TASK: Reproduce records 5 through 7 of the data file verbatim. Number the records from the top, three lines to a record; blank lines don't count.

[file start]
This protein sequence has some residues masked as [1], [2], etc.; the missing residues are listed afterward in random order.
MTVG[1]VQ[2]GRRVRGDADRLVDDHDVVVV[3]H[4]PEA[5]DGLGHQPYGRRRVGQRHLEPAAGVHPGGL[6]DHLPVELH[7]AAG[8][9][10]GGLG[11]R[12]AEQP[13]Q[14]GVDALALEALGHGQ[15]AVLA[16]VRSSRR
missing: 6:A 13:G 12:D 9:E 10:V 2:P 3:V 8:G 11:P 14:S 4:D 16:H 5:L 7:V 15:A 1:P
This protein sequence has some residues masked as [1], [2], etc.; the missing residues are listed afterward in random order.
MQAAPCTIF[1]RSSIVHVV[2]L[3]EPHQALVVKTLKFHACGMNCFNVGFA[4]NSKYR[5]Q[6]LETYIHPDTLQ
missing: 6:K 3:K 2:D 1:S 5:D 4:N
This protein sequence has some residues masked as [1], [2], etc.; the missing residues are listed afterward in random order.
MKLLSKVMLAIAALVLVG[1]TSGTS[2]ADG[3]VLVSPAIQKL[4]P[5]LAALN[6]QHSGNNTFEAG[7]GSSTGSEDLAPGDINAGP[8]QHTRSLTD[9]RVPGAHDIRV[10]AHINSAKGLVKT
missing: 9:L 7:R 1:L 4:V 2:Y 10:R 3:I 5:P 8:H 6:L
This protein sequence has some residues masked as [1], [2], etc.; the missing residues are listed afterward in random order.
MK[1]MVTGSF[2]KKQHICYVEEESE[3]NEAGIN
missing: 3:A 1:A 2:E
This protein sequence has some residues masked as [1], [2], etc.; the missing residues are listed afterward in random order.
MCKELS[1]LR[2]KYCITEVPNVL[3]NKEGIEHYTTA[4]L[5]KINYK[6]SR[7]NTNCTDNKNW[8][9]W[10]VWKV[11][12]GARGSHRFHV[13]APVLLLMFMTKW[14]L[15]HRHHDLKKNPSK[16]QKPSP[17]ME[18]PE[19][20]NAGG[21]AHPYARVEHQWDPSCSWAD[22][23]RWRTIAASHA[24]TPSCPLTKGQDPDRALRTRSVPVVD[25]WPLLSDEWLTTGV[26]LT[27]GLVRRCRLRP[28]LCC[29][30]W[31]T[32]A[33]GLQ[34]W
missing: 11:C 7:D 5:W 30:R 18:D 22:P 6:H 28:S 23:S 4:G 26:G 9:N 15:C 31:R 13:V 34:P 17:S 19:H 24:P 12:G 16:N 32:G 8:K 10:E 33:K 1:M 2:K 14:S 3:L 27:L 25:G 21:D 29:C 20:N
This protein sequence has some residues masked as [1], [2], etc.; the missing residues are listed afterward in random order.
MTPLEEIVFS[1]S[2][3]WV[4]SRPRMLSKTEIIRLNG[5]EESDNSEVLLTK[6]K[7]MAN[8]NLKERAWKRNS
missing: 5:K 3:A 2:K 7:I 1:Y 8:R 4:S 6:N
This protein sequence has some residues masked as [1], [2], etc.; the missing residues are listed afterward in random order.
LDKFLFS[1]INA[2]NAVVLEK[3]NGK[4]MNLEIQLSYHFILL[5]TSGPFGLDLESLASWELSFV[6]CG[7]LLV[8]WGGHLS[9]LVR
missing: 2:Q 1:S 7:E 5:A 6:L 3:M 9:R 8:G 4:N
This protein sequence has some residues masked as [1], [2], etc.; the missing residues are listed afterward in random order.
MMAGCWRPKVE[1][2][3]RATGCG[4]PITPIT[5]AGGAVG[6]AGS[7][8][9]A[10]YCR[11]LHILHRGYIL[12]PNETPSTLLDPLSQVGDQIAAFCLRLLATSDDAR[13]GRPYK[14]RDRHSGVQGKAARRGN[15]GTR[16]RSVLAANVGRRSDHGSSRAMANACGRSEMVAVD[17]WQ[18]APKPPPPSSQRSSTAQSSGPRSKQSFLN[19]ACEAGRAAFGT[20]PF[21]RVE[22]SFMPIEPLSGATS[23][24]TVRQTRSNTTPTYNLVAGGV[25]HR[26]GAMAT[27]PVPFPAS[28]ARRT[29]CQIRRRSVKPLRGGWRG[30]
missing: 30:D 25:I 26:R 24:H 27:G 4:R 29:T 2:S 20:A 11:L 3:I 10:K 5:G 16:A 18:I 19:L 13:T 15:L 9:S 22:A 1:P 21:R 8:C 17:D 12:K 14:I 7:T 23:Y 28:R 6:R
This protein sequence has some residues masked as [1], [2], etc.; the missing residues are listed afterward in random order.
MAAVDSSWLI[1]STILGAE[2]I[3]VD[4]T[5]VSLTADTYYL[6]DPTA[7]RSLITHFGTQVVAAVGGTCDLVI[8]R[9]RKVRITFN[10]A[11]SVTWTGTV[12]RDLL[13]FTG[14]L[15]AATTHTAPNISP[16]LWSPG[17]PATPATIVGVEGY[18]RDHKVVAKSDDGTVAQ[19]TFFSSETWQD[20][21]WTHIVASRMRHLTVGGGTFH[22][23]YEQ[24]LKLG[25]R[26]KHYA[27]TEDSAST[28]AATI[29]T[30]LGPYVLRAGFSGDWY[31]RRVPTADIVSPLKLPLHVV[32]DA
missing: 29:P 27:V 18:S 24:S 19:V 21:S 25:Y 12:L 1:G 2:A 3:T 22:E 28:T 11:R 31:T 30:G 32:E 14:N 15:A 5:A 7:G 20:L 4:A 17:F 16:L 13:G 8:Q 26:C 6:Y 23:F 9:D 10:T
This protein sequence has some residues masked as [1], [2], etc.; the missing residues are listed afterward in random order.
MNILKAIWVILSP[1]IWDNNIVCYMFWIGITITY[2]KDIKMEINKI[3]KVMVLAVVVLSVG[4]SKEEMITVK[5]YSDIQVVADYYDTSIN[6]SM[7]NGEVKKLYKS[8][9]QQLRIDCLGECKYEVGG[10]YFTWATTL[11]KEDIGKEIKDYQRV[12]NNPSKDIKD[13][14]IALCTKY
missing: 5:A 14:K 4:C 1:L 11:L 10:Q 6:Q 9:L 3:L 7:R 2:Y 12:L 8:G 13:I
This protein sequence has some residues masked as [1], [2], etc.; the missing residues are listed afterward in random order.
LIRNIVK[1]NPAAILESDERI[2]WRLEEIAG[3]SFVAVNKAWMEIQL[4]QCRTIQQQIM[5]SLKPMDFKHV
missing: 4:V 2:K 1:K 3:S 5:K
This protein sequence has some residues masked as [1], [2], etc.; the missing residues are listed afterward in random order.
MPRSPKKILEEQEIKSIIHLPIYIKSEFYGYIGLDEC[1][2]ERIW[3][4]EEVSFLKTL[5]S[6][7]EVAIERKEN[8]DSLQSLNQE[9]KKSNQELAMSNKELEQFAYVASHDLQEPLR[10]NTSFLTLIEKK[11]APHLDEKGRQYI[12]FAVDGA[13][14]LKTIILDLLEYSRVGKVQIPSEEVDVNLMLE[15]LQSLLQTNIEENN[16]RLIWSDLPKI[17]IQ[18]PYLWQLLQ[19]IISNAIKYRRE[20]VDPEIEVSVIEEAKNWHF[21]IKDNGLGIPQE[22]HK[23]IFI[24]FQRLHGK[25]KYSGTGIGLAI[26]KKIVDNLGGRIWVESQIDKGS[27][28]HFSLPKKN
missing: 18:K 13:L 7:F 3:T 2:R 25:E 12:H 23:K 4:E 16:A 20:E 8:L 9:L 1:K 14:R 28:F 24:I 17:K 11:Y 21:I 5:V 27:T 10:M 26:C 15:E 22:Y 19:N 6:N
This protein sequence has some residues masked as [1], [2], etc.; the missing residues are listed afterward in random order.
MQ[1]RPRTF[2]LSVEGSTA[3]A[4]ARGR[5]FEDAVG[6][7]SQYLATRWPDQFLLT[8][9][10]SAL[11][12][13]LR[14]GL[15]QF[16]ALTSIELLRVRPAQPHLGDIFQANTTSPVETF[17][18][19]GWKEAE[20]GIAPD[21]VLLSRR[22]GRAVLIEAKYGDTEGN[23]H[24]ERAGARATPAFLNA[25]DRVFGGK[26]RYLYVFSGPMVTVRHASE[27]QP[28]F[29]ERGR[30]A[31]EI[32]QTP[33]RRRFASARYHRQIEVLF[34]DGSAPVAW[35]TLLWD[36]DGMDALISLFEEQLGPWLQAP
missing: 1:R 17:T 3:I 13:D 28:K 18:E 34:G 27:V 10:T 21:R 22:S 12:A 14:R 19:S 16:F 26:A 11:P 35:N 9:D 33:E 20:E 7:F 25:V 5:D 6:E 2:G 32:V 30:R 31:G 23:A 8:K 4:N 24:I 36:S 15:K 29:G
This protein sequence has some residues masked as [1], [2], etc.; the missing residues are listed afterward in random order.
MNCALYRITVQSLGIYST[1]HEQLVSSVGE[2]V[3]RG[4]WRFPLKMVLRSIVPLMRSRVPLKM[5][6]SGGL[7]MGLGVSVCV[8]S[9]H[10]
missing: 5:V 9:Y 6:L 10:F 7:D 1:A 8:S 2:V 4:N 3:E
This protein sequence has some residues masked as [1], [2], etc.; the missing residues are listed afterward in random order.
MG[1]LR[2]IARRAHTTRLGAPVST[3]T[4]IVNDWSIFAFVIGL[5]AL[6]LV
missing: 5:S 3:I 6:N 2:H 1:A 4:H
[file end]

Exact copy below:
This protein sequence has some residues masked as [1], [2], etc.; the missing residues are listed afterward in random order.
MCKELS[1]LR[2]KYCITEVPNVL[3]NKEGIEHYTTA[4]L[5]KINYK[6]SR[7]NTNCTDNKNW[8][9]W[10]VWKV[11][12]GARGSHRFHV[13]APVLLLMFMTKW[14]L[15]HRHHDLKKNPSK[16]QKPSP[17]ME[18]PE[19][20]NAGG[21]AHPYARVEHQWDPSCSWAD[22][23]RWRTIAASHA[24]TPSCPLTKGQDPDRALRTRSVPVVD[25]WPLLSDEWLTTGV[26]LT[27]GLVRRCRLRP[28]LCC[29][30]W[31]T[32]A[33]GLQ[34]W
missing: 11:C 7:D 5:W 30:R 18:D 22:P 6:H 28:S 23:S 4:G 26:G 9:N 15:C 31:R 13:V 34:P 17:S 19:H 24:P 12:G 16:N 32:G 8:K 10:E 33:K 1:M 2:K 14:S 3:L 27:L 25:G 21:D 29:C 20:N
This protein sequence has some residues masked as [1], [2], etc.; the missing residues are listed afterward in random order.
MTPLEEIVFS[1]S[2][3]WV[4]SRPRMLSKTEIIRLNG[5]EESDNSEVLLTK[6]K[7]MAN[8]NLKERAWKRNS
missing: 5:K 3:A 2:K 7:I 1:Y 8:R 4:S 6:N
This protein sequence has some residues masked as [1], [2], etc.; the missing residues are listed afterward in random order.
LDKFLFS[1]INA[2]NAVVLEK[3]NGK[4]MNLEIQLSYHFILL[5]TSGPFGLDLESLASWELSFV[6]CG[7]LLV[8]WGGHLS[9]LVR
missing: 2:Q 1:S 7:E 5:A 6:L 3:M 9:R 8:G 4:N